Whenever AI (artificial intelligence) is mentioned, the topic of deep learning also often enters the conversation. Although it's one of those keywords in the realm of technology, it may be difficult for many to imagine how it relates to practical solutions to the problems facing society. Here, we introduce the foundational knowledge upon which deep learning is built, and a case study involving Kawasaki Geological Engineering.
Fujitsu Insight 2017 Special Presentation Report on the Cutting Edge of AI and IoT Application
What is Deep Learning?
The Difference Between Machine Learning and Deep Learning
There are two methods in AI learning: machine learning and deep learning.
In machine learning, humans set algorithms and make machines learn them. For example, to make a machine recognize images of humans in machine learning, human features such as details of the head or the position of the eyes are extracted and designed, and the machines decide whether or not it is human. In contrast, in deep learning, the machine automatically performs the extraction and design, and makes the judgement on its own.
This is the major difference between machine learning, in which humans define the features, and deep learning, in which the machine extracts those features on its own.
What is the Biggest Advantage of Deep Learning?
The major advantage of deep learning is processing speed. Let's compare using this example of a system that was built utilizing image analysis technology for application in wildlife protection measures for wild boar.
With conventional image processing technology, it took from six months to a full year to make the machine learn to decide if an animal that entered the cage was a wild boar or not. In comparison, with deep learning, the machine achieved the same result in just three days of learning. By utilizing deep learning, the manpower and hours it takes for conventional machine learning to achieve its objective can be greatly reduced. This is the power of deep learning.
Deep Learning Case Study―Using AI to Solve the Problem of Aging Infrastructure
Labor Saving in Massive Image Data Processing
Kawasaki Geological Engineering is implementing Fujitsu's AI system, which uses deep learning, called Zinrai Deep Learning.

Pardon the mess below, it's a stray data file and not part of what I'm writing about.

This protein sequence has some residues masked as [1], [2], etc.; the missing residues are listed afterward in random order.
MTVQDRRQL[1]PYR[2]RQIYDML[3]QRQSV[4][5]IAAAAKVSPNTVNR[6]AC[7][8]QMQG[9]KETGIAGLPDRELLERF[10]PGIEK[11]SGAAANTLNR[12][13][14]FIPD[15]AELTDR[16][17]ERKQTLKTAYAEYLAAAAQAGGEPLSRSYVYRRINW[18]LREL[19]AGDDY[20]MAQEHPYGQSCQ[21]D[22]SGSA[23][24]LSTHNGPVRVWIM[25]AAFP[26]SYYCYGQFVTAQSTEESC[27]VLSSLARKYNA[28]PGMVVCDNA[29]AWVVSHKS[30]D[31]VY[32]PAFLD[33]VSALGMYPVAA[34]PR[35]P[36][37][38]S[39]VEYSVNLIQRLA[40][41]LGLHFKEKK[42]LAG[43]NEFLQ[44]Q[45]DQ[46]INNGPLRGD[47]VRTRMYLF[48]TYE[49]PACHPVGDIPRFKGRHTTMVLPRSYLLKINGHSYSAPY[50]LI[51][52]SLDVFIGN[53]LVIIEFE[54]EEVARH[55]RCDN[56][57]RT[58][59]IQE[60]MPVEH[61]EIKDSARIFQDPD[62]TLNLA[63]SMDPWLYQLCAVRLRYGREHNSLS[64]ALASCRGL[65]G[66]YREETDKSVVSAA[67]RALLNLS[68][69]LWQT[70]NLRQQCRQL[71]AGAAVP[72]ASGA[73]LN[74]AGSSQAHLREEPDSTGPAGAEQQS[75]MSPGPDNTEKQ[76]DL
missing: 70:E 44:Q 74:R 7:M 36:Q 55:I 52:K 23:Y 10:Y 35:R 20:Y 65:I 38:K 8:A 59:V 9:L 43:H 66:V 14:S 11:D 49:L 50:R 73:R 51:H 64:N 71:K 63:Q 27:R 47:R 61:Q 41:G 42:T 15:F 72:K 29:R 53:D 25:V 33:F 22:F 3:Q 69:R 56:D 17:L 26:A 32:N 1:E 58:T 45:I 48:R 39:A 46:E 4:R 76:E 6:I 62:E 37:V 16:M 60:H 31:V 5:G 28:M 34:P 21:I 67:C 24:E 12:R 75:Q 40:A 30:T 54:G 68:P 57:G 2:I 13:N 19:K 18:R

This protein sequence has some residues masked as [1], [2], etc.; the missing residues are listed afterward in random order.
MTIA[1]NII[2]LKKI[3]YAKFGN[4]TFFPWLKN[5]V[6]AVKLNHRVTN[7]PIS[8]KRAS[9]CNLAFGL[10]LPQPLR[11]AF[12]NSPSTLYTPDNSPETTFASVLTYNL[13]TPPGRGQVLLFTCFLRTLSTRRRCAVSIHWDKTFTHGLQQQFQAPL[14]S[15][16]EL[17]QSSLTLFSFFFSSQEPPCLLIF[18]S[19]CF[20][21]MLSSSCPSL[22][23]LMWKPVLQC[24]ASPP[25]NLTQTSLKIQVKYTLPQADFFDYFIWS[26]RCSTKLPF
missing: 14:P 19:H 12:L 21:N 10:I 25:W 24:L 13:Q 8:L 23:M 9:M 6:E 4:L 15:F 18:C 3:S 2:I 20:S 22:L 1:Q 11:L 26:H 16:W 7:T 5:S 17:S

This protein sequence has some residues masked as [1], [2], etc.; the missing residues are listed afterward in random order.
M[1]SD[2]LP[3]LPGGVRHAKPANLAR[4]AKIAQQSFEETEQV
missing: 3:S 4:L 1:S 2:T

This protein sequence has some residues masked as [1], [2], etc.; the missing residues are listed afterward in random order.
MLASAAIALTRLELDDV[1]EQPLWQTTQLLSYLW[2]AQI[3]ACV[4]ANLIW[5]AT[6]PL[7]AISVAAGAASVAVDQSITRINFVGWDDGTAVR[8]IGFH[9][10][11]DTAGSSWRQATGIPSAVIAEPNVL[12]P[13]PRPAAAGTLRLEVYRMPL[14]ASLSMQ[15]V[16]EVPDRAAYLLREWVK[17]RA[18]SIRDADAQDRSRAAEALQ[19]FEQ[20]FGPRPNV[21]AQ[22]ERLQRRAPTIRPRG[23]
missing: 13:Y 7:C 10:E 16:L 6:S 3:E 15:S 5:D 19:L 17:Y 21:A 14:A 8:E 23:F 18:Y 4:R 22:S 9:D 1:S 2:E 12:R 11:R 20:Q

There are about 3,300 annual cases of roads collapsing in Japan. The problem is being dubbed as "the aging of infrastructure." Today, in order to prevent incidents like the road collapse that occurred in front of Hakata Station in November 2016, we are focusing our energy on developing surveying technology that will visualize cavities under road surfaces using echolocation technology.
During surveys, a car equipped with probing radar that sends sound waves underground is driven across the road and continuously captures the echoes that bounce back. Up until now, multiple engineers specializing in processing this image data performed cross-checking to decipher them.
The image data is massive, and it takes over 16 hours for one person to decipher it with just human power. Furthermore, as it usually takes about five to six people for cross-checking, the total time this task requires is about 100 hours. This is an exhausting task for engineers. This is where, with Fujitsu's help, we decided to lessen the workload and shorten the hours by developing an AI system that can automatically decipher image data.
Cutting the Analysis Time of Image Data to One-Tenth
The cavity surveys we conducted using Fujitsu's Zinrai Deep Learning yielded surprising results. After having engineers and the AI system survey the same road, the abnormal responses detected by the AI that indicated the locations of cavities matched with the locations that the engineers pointed out. Furthermore, among the abnormal responses detected by the AI, some were images that were determined to not be cavities by the engineers.
As a matter of fact, the process of locating cavities using images by humans is not 100 percent accurate. With AI, many of the elusive abnormal responses can be detected from various perspectives. The AI detects abnormal responses that can't be located by human observation alone, and by having human eyes review that data to determine if they indicate cavities, a much more precise method of surveying is made possible.
By using Zinrai Deep Learning, the time it took for image analysis has been cut to one-tenth. By reducing the amount of work done by humans, operational costs can be cut, and more extensive surveys and periodic surveys can be carried out.
In addition, by applying the results that were gained to further advance AI learning, this technology can evolve into an even more reliable cavity detection system.
Fujitsu is continuing to expand the new possibilities created by AI, with the following three leading-edge technologies: deep learning, supercomputers and quantum computing technology. As we continue to consider new applications for AI to confront the various problems facing companies today, we aim to provide solutions for some of society's fundamental challenges.
- Shigeharu Yamada
Director at Kawasaki Geological Engineering Co., Ltd.
General Manager, Maintenance Division, Tokyo Metropolitan Headquarters
Section Chief, Research and Development Office, Research Group
- Hirofumi Nagai
Head of AI Frontier Division
AI Platform Business Unit